Lawmakers practice censorship on capitol access

Representative Larry Galizio The Tolerant
By Michelle Knopp, Oregon Right to Life

“Can you please remove us from your e-mail list and cease from dropping paper flyers in our office in-box.”

This sounds like a reasonable request. We all receive too much junk mail through mail and email. However, the information being rejected in the above request is neither emails for cheap pharmaceuticals nor catalogs for the latest trend-setters. The information being rejected is advocacy handouts by a grassroots organization. In addition, the speaker is not just a private citizen, but is State Representative Larry Galizio’s (D-Beaverton) office.

Rep. Galizio’s Legislative Assistant, Katherine Ryan, informed Oregon Right to Life that they are no longer welcome to email the office or deliver flyers to the office inbox. (Now, before you dismiss this as an “abortion issue”, replace the name of ORTL with your favorite grassroots organization — Taxpayers Association of Oregon, Oregonians in Action, etc.) Rep. Galizio’s office is in a public building, both the email and the office inboxes are paid for with taxpayer dollars and he is an elected representative. Yet Rep. Galizio’s office believes it is acceptable to pick and choose who can contact his office. What hubris.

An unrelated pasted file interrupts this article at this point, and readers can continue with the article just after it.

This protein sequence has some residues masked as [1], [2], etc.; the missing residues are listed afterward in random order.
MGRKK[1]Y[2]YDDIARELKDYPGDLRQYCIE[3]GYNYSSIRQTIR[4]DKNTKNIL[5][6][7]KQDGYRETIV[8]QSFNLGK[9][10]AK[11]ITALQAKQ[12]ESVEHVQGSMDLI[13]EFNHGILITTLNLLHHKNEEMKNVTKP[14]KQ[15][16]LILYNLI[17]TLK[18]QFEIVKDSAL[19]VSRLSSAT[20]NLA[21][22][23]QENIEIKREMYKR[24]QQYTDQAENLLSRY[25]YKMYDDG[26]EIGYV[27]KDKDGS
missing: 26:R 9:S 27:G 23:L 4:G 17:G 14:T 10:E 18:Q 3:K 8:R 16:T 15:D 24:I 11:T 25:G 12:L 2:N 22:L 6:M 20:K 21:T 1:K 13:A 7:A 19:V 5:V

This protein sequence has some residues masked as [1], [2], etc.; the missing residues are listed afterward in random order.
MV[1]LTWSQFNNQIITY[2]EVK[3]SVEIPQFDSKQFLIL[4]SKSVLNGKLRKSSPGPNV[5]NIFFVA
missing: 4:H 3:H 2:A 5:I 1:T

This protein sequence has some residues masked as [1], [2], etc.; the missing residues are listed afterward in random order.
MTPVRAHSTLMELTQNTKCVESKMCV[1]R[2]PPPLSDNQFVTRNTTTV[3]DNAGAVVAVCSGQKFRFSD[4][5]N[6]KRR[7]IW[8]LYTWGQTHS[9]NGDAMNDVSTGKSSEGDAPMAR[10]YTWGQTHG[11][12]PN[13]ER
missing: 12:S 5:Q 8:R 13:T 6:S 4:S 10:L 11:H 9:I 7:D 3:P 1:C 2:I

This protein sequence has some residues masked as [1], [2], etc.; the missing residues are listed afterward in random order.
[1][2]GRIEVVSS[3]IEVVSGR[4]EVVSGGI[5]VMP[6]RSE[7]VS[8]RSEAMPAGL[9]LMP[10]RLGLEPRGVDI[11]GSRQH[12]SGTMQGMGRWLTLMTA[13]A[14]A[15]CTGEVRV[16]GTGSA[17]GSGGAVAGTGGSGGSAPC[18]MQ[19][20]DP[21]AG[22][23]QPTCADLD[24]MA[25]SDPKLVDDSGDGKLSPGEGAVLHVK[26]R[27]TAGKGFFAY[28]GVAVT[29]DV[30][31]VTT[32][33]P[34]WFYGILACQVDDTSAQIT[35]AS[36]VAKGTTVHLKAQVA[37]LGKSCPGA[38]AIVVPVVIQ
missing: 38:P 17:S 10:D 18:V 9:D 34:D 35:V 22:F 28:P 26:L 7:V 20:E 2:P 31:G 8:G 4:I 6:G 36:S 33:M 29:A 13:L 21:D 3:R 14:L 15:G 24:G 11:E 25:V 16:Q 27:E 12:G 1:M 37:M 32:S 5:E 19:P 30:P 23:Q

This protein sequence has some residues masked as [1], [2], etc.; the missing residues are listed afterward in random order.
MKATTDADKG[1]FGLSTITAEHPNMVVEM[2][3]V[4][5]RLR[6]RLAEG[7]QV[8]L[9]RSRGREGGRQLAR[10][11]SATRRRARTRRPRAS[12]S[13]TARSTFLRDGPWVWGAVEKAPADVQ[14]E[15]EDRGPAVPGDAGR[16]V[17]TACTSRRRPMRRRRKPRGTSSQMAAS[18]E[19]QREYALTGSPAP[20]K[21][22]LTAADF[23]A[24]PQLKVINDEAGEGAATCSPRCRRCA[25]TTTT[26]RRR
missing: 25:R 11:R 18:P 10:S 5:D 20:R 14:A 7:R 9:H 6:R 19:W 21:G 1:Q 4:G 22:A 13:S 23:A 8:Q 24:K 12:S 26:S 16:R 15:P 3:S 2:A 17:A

During a legislative session, legislators and their offices are often inundated with advocacy information. Whether or not the information is wanted, it comes and comes and comes. It is part of the process and part of American’s love of free speech. Legislators are not required to embrace this information, but are expected to act with professionalism and be considerate of different opinions. What precedent would be set if Legislators decided differing opinions were no longer welcome and only their friends could email or drop off fliers?

Rep. Galizio’s office will continue to receive information from ORTL. His office can recycle, delete or put it on their dartboard. What they do with the information is their prerogative. What is not Galizio’s prerogative is to forbid any organization from appealing to a legislative office on behalf of their membership.

Merriam-Webster defines tolerance as, “sympathy or indulgence for beliefs or practices differing from or conflicting with one’s own.” It is a shame that Rep. Galizio is so intolerant.

–Michelle Knopp is the Assistant Political Director for Oregon Right to Life.

Here are examples of the outrageous free speech items left in Galizio’s inbox.

Clearly offering statistical facts or introducing ideas by licensed professionals is now a dire threat to democracy and much be blacklisted.